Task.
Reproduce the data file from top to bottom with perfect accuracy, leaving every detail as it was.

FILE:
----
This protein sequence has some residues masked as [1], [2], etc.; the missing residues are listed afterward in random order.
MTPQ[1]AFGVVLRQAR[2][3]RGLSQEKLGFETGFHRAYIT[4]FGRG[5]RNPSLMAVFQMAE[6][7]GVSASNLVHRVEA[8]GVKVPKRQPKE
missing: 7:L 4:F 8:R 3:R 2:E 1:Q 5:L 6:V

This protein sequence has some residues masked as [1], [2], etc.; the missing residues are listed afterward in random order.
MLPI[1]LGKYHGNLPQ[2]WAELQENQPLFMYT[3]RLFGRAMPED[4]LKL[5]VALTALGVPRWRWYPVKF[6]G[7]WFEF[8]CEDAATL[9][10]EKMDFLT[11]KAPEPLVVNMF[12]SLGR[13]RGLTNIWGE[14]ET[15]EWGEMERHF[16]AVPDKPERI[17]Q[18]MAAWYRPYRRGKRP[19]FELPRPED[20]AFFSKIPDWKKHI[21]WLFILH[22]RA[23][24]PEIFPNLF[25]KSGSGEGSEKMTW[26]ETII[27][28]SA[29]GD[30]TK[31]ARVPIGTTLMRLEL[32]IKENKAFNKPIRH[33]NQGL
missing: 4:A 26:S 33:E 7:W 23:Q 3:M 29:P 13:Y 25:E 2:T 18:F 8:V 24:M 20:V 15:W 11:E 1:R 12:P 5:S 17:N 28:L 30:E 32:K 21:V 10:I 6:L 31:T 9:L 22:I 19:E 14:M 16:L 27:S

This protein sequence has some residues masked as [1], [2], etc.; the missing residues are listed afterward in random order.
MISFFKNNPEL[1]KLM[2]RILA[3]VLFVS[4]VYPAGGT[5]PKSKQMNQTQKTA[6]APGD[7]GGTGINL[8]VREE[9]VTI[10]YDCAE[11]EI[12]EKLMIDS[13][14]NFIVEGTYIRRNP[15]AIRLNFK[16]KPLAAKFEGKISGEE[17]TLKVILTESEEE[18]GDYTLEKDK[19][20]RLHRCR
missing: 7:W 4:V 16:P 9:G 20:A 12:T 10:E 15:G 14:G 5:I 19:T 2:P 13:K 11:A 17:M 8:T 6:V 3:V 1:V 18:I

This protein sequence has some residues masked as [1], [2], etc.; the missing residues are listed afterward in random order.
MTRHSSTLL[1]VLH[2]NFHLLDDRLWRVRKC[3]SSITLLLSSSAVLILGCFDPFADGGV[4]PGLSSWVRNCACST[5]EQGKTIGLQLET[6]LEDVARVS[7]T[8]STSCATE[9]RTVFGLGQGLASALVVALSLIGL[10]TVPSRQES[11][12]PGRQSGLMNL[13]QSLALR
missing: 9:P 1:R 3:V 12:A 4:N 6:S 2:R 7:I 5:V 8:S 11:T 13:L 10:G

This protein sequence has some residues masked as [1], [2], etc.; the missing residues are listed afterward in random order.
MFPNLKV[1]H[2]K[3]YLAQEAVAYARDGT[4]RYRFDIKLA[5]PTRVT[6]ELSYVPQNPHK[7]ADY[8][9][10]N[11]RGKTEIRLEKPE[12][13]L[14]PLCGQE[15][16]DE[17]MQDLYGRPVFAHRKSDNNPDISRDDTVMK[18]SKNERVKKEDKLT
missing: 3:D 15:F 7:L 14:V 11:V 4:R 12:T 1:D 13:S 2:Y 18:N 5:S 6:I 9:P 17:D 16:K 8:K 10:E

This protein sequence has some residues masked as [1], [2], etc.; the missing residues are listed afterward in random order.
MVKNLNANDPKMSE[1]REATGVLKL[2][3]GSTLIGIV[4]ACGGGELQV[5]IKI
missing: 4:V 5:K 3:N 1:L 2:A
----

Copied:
This protein sequence has some residues masked as [1], [2], etc.; the missing residues are listed afterward in random order.
MTPQ[1]AFGVVLRQAR[2][3]RGLSQEKLGFETGFHRAYIT[4]FGRG[5]RNPSLMAVFQMAE[6][7]GVSASNLVHRVEA[8]GVKVPKRQPKE
missing: 7:L 4:F 8:R 3:R 2:E 1:Q 5:L 6:V

This protein sequence has some residues masked as [1], [2], etc.; the missing residues are listed afterward in random order.
MLPI[1]LGKYHGNLPQ[2]WAELQENQPLFMYT[3]RLFGRAMPED[4]LKL[5]VALTALGVPRWRWYPVKF[6]G[7]WFEF[8]CEDAATL[9][10]EKMDFLT[11]KAPEPLVVNMF[12]SLGR[13]RGLTNIWGE[14]ET[15]EWGEMERHF[16]AVPDKPERI[17]Q[18]MAAWYRPYRRGKRP[19]FELPRPED[20]AFFSKIPDWKKHI[21]WLFILH[22]RA[23][24]PEIFPNLF[25]KSGSGEGSEKMTW[26]ETII[27][28]SA[29]GD[30]TK[31]ARVPIGTTLMRLEL[32]IKENKAFNKPIRH[33]NQGL
missing: 4:A 26:S 33:E 7:W 23:Q 3:M 29:P 13:Y 25:E 2:T 18:F 8:V 24:M 20:V 15:W 11:E 1:R 12:P 5:S 17:N 28:L 30:E 32:K 21:V 10:I 6:L 31:T 9:L 22:I 19:E 14:M 16:L 27:S

This protein sequence has some residues masked as [1], [2], etc.; the missing residues are listed afterward in random order.
MISFFKNNPEL[1]KLM[2]RILA[3]VLFVS[4]VYPAGGT[5]PKSKQMNQTQKTA[6]APGD[7]GGTGINL[8]VREE[9]VTI[10]YDCAE[11]EI[12]EKLMIDS[13][14]NFIVEGTYIRRNP[15]AIRLNFK[16]KPLAAKFEGKISGEE[17]TLKVILTESEEE[18]GDYTLEKDK[19][20]RLHRCR
missing: 7:W 4:V 16:P 9:G 20:A 12:T 10:E 15:G 14:G 5:I 19:T 2:P 13:K 11:A 17:M 8:T 6:V 3:V 1:V 18:I

This protein sequence has some residues masked as [1], [2], etc.; the missing residues are listed afterward in random order.
MTRHSSTLL[1]VLH[2]NFHLLDDRLWRVRKC[3]SSITLLLSSSAVLILGCFDPFADGGV[4]PGLSSWVRNCACST[5]EQGKTIGLQLET[6]LEDVARVS[7]T[8]STSCATE[9]RTVFGLGQGLASALVVALSLIGL[10]TVPSRQES[11][12]PGRQSGLMNL[13]QSLALR
missing: 9:P 1:R 3:V 12:A 4:N 6:S 2:R 7:I 5:V 8:S 11:T 13:L 10:G

This protein sequence has some residues masked as [1], [2], etc.; the missing residues are listed afterward in random order.
MFPNLKV[1]H[2]K[3]YLAQEAVAYARDGT[4]RYRFDIKLA[5]PTRVT[6]ELSYVPQNPHK[7]ADY[8][9][10]N[11]RGKTEIRLEKPE[12][13]L[14]PLCGQE[15][16]DE[17]MQDLYGRPVFAHRKSDNNPDISRDDTVMK[18]SKNERVKKEDKLT
missing: 3:D 15:F 7:L 14:V 11:V 4:R 12:T 1:D 13:S 2:Y 18:N 5:S 6:I 9:P 17:D 16:K 8:K 10:E

This protein sequence has some residues masked as [1], [2], etc.; the missing residues are listed afterward in random order.
MVKNLNANDPKMSE[1]REATGVLKL[2][3]GSTLIGIV[4]ACGGGELQV[5]IKI
missing: 4:V 5:K 3:N 1:L 2:A